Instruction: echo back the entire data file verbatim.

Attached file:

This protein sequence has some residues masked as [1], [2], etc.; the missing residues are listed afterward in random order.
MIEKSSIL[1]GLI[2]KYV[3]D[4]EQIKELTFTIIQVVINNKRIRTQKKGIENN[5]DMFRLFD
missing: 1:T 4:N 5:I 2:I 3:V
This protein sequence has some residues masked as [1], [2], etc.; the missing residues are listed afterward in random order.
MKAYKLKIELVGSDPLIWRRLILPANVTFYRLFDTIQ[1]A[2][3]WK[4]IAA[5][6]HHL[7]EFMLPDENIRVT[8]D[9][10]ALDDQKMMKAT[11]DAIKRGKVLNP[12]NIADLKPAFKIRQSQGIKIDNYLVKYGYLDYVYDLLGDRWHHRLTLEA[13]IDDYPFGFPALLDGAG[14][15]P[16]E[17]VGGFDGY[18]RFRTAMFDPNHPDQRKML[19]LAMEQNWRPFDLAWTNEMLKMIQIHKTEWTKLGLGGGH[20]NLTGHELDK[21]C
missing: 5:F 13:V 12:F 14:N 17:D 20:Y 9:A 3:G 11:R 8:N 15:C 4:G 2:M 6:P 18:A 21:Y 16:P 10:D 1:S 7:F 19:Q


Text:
This protein sequence has some residues masked as [1], [2], etc.; the missing residues are listed afterward in random order.
MIEKSSIL[1]GLI[2]KYV[3]D[4]EQIKELTFTIIQVVINNKRIRTQKKGIENN[5]DMFRLFD
missing: 1:T 4:N 5:I 2:I 3:V
This protein sequence has some residues masked as [1], [2], etc.; the missing residues are listed afterward in random order.
MKAYKLKIELVGSDPLIWRRLILPANVTFYRLFDTIQ[1]A[2][3]WK[4]IAA[5][6]HHL[7]EFMLPDENIRVT[8]D[9][10]ALDDQKMMKAT[11]DAIKRGKVLNP[12]NIADLKPAFKIRQSQGIKIDNYLVKYGYLDYVYDLLGDRWHHRLTLEA[13]IDDYPFGFPALLDGAG[14][15]P[16]E[17]VGGFDGY[18]RFRTAMFDPNHPDQRKML[19]LAMEQNWRPFDLAWTNEMLKMIQIHKTEWTKLGLGGGH[20]NLTGHELDK[21]C
missing: 5:F 13:V 12:F 14:N 17:D 20:Y 9:A 3:G 11:R 8:N 15:C 4:G 2:M 6:P 18:A 21:Y 16:P 10:D 1:S 7:F 19:Q